Have Opinions, Will Travel

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Saturday, May 4, 2013

Kathy John's

Traveling to my alma mater can result in some poignant moments.  It has been a while since I visited so the opportunity to attend a play there last Friday night was a welcome and appreciated event. 

Being spring weekend, there were a couple of sobriety checkpoints that I went through, sign of the times, I guess.  But what got my attention more was something that had been replaced, the old dark reddish brown building that once held the ice cream and sandwich shop known as Kathy John’s. 

Those of us who were students at UCONN in the 70’s may remember it as ‘the place to go’ when parents visited, things needed to be celebrated, and diets needed to be ruined.  Hodgepodge Soup and Turtle Sundaes were the order of the day many times.  Of course, as poor college students, we often had to decide on one or the other.  Turtle Sundaes usually won out.

I remember the day some of us decided to walk to it from campus.  Not really too far but far enough for us to decide we didn’t want to do it again.  No sidewalks and a winding road that isn’t very wide made it not all that safe a walk.  Ah youth, and the crazy things we did.

KJ’s, as we called it, closed down many years ago, but not before being immortalized in a song put to the tune of John Denver’s ‘Country Roads, Take Me Home’.

Huskey’s Pizza, Kathy John’s
Goin’ back now, won’t tell Momma
What we do, at Conn U.

Never did know who wrote those lyrics.

And now, it’s a Cumberland Farms.  Nice, new, clean.

And boring.

Part of the property was a garage, so it makes sense to build something with gas pumps.  But I miss the place that I remember, where there was a little gift shop and you had to wait in line on weekends, where the local teens often got a first job.

And where memories, though faded and fading, were made.

Sunday, August 26, 2012

The Year Without Opinions

About four years ago, during the last election cycle, the idea was presented to me to try an experiment. While testing myself in areas of personal growth are not that unusual, this one seemed a near impossibility. I was going to, for a time, not allow my usually clearly expressed views on things to be uttered. This resulted in what became known as ‘The Year Without Opinions’.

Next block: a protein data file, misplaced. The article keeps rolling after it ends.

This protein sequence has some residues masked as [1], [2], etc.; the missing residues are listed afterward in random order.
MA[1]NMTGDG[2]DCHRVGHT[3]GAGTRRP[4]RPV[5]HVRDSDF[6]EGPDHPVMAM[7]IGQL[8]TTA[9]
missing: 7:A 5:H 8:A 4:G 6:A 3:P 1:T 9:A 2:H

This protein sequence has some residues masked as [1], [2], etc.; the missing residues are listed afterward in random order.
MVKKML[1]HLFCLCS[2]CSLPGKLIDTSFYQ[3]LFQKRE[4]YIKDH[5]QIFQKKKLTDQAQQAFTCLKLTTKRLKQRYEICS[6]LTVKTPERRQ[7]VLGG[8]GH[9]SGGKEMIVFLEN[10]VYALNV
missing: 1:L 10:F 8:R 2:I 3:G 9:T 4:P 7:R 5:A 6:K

Now, for anyone who knows me, such an experiment especially during an election year is nothing short of an act of God. And, yes, it was such an act. My usually freely divulged ideas and suggestions were kept under wraps, as it turned out, for over a year.

This was a good social experiment for me, as I spoke less and listened more. I still had my opinions, kept in my own thoughts, but some of them became refined, defined, and adjusted as I took the time and effort to actually hear what other people might be saying.

I learned a lot, about myself and other people.

I learned that my opinions, while valid, needed time to mature. I learned that other people have a lot to say and while I may not agree with all they express, it has a right to be said. I learned that there are times when ‘Silence is Golden’, and that quiet really does allow for wisdom to surface. I learned that sometimes people just want to vent and don’t need advise, just a listening ear.

Well, here it is, four years later and another national campaign cycle is in full force. Barak and Mitt are going into the trenches and their supporters on both sides are taking up their positions…

Let the comments begin!

Maybe not, maybe more of us could benefit from a year with our opinions. Maybe our political conventions, conversations, and indeed the election itself could benefit from people who choose to attend to facts and don’t spend time trying so hard to prove themselves right. Sometimes we’re not right and have been so intent in the process that a lot of negative energy and hurt feelings have been produced, and resulted in a waste of time and resources.

Am I suggesting that we not talk at all? Certainly not! One of the most valuable things I learned is to think before I speak. My first thought was “Is this an opinion?”, If it was, I didn’t say it. That took lessons in self control, self discipline, and the beauty of silence to a whole new level.

Now the thought process goes like this; “Is this an opinion?”, which leads to “If it is, is it appropriate?”, which leads to “If it’s appropriate, is it necessary?” Silence and thought for that long can diffuse many an argument.

So, as a suggestion in this election season, stop, think, express lovingly, and let your opinion be known appropriately, in the voting booth. That might soothe many a rattled nerve and save many a strained relationship.

Saturday, August 13, 2011

Go on Living

Lord, I can’t believe he’s gone on to be with You. What do I do now?

And the Lord says, “Go on living.”

Oh, I know that’s what he would want me to do, but it’s so hard. I miss him so much. How do I deal with this?

And the Lord says, “Go on.”

How do I go on? He is so much of my life. I don’t know how to go on...

And the Lord says, “Look to Me.”

Help me, Lord! I don’t know what to do!

And the Lord says, “I love you and he loves you. Yes, he’s gone from you and is with Me now, however his memory, his life, his victories, yes, even his mistakes are a part of you. You can learn from all of it, and so can others, and you can go on living. Your life is fuller because he was in it. You have more to share because you know him.

Let Me comfort you in this loss, I love you and I will be your Father, now more than ever.”

“I would have despaired unless I had believed that I would see the goodness of the Lord in the land of the living. Wait for the LORD; be strong and let your heart take courage; yes, wait for the LORD.” Psalm 27:13-14